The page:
Sunday, March 03, 2013

Books: Grow up, Sachi (Dona)


Like most people, I'd never heard of Sachi Parker, new 'authoress'  via help from Frederick Stroppel, before Lucky Me.  Sachi is the daughter of Shirely MacLaine and if you're thinking that's about the only reason anyone might be interested in her, well guess what her topic is . . .

That's right, mother Shirley.

I had toyed with reading the book because it was so obvious from the cover (a cute photo of a Sachi and Shirley) and the full title (Lucky Me: My Life With -- And Without -- My Mom, Shirley MacLaine) that this was pure trash.  And anyone who really loves reading loves reading some trash every now and then to howl and share with those around you, "You won't believe what happens next!"

My main concern was Mike had interviewed C.I. on President's Day and Mike had asked about the book because Ava and C.I. had reviewed Shirley's I'm Over All Of That and Other Confessions almost two years ago and they had noted that Shirley didn't mention her daughter in the book.  C.I. hadn't read Sachi Parker's book but clearly thought the book was offensive.   I asked her if she'd be bothered by my reviewing it and she said not at all but she wouldn't read the book herself.

She doesn't need to.

In a series of responses to Mike, C.I. sketched out Sachi Parker as a selfish child who couldn't accept that she got the mother she got. That's really what comes through in page after page.  (C.I. knows Shirley very well and knows Sachi somewhat.)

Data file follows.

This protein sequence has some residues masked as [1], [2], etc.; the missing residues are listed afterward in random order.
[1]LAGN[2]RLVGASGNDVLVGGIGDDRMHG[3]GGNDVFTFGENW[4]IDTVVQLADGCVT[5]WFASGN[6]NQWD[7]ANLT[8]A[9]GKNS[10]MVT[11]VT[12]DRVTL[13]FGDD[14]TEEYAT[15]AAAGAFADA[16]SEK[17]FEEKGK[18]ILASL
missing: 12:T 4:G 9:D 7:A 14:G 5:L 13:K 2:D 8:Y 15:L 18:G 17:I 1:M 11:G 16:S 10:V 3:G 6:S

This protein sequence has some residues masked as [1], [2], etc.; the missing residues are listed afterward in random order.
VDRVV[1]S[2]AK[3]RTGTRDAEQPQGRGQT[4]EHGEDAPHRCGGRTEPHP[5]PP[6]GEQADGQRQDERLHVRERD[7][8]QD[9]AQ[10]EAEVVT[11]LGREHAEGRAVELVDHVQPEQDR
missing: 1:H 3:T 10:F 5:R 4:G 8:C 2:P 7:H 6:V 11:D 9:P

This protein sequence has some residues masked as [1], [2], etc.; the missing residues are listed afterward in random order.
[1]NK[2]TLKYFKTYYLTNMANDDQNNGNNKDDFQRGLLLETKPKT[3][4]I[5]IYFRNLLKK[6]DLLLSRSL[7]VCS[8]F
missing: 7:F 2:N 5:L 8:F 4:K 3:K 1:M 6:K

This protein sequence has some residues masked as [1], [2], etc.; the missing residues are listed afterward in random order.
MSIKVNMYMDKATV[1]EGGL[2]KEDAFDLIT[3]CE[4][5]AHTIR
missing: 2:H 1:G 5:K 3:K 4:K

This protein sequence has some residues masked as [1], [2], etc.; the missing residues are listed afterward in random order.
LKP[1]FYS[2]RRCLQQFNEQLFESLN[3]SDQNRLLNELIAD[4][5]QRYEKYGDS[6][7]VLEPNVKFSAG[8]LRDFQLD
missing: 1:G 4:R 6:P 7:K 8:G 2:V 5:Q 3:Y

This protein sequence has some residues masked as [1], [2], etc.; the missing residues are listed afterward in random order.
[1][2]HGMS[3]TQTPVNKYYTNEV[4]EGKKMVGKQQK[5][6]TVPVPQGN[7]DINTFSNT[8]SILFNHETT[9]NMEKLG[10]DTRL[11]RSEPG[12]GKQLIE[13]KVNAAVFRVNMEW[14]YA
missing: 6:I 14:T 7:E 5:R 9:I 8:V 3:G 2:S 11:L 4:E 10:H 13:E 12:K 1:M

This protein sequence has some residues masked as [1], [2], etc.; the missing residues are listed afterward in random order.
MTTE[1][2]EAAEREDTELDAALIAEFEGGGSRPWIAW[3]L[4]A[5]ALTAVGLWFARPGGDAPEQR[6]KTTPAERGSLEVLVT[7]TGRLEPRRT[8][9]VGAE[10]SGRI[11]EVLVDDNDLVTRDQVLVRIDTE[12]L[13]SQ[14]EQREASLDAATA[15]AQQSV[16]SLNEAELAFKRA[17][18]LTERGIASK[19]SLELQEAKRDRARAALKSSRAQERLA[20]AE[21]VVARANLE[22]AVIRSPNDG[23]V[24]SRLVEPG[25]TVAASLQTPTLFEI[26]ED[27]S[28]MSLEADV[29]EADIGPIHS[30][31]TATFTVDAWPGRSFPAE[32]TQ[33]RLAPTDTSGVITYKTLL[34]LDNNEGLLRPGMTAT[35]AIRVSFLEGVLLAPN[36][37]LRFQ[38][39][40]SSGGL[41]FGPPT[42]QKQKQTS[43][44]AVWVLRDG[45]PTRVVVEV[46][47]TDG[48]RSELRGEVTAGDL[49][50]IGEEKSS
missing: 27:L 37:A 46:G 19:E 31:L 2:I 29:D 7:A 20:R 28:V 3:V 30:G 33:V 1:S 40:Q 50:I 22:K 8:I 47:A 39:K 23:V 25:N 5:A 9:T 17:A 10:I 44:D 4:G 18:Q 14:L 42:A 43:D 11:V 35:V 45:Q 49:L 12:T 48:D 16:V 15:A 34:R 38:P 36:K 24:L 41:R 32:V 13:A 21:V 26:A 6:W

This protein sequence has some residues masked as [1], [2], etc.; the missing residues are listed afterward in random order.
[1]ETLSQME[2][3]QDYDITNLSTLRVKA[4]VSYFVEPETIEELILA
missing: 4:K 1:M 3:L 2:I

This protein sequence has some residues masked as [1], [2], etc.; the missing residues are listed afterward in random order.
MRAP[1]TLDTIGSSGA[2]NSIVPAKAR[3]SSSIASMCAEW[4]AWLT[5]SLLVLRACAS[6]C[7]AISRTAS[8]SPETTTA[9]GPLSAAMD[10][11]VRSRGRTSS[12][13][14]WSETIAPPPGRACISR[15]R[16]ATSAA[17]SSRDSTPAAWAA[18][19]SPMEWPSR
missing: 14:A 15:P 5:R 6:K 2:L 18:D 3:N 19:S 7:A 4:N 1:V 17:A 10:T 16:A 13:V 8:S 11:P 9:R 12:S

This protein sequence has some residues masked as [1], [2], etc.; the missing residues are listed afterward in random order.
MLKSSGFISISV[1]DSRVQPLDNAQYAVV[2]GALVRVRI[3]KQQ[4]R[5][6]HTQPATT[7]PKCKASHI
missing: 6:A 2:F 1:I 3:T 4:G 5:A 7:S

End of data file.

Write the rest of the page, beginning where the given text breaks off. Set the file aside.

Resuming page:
It's really amazing to me that a 56-year-old woman wrote or 'wrote' this book.  It's poorly written -- even with a co-writer -- and that maturity of the author appears to be somewhere around 14-years-old.

C.I. noted that Sachi had complained repeatedly over the years about Shirley not giving her money to go to college and wondered if that crap was in the book?  Yes, it is.  And not just when Sachi's 18.  She goes into it then and keeps coming back to it and coming back to again.

As C.I. pointed out, she could have asked her uncle (Warren Beatty) for money, she could have applied for grants and loans, but she did nothing.

There's a part of me that wonders if Sachi's functional mentally.  I'm not trying to be rude, I've just never encountered this level of immaturity in a grown up.

For whatever reason, the book tells us, Shirley didn't want to give Sachi money for college.